Market data:

Inverted Yield Curve

Today the market is throwing a new tantrum following the much-feared inversion of the yield curve. Technically speaking this is a a situation when the yield of the 2 year US Treasury is higher than the yield of the 10 year US Treasury.

In a normal environment, investors should expect to be rewarded more for longer holding periods but there are a few instances when the curve can invert. Usually, this occurs as the Fed raises rates on the short end rather quickly trying to prevent the economy from cooling off and produce inflationary pressures.  The markets, which controls the long end of the curve, may perceive the Fed’s action as too hasty and may start to price in recessionary fears on the 10-year Treasury in the form of lower yields, hence the inversion.  In today's case, the Fed has started to lower rates but the recessionary fears instigated by the trade war are overwhelming longer dated bonds.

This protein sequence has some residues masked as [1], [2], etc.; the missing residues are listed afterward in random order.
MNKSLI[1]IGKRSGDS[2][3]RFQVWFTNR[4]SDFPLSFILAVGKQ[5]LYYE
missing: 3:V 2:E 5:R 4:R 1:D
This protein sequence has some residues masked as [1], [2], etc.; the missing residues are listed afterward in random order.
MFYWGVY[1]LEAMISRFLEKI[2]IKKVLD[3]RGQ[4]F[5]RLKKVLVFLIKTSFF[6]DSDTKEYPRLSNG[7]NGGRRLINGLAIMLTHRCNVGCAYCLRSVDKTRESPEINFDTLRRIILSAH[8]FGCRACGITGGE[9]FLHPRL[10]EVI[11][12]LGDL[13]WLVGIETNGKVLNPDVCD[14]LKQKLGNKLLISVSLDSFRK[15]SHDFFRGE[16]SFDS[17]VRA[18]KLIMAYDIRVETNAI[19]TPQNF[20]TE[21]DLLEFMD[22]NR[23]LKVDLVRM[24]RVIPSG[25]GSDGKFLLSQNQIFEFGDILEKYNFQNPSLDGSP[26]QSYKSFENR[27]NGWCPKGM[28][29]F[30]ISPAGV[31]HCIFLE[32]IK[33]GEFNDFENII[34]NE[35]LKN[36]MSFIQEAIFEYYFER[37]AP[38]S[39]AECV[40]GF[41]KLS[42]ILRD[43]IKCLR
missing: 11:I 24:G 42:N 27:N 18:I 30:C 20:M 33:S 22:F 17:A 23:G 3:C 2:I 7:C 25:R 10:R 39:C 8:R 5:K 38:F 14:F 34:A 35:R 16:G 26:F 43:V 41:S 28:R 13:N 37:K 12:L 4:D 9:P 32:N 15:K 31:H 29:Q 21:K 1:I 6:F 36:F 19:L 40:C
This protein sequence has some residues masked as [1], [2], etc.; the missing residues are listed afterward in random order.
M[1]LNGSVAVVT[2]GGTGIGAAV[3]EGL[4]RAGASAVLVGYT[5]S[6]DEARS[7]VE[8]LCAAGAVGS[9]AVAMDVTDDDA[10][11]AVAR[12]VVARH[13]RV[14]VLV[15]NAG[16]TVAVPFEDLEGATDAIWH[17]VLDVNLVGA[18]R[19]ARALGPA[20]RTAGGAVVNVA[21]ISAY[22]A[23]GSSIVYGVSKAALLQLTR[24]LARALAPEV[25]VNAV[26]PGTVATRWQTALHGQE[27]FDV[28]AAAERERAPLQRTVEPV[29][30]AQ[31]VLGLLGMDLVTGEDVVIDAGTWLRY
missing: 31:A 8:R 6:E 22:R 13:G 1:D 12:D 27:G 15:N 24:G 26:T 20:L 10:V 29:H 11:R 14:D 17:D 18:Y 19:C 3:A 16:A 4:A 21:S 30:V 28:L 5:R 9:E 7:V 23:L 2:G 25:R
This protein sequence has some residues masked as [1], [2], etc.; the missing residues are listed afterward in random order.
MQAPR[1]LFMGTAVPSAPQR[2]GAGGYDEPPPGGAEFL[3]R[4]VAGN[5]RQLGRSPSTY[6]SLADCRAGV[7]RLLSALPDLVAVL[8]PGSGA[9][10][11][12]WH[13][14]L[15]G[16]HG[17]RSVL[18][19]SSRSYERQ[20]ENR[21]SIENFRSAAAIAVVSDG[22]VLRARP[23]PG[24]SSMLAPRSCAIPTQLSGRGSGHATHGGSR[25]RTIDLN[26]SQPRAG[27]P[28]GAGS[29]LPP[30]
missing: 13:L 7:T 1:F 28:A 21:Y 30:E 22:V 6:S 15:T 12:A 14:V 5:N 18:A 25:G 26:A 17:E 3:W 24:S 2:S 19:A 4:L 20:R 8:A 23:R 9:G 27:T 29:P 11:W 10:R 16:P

It is a widely followed indicator because all seven of the last recessions were preceded by the yield curve inversion; however, not every inversion has actually resulted in a recession.  Another interesting element is the timing of the possible recession. On average, the 2/10 curve inversion has been followed by a recession about 15 months later.  We probably need to see some deterioration in the labor market before we can draw conclusions.

In terms of the S&P500 performance after the inversion, Dow Jones Market Data has provided the following table:


Date of first 2/10-year inversion 3 months later 6 months later 1 year 2 years

3 years

8/17/1978 -10.14% -6.10% 3.06% 19.64% 24.88%
8/20/1980 13.44% 2.27% 5.59% -8.69% 32.49%
12/9/1988 6.10% 17.93% 25.87% 18.31% 36.54%
5/26/1998 -0.90% 8.49% 19.26% 25.96% 16.81%
12/30/2005 4.16% 1.76% 13.62% 18.44% -28.65%
Average 2.53% 4.87% 13.48% 14.73% 16.41%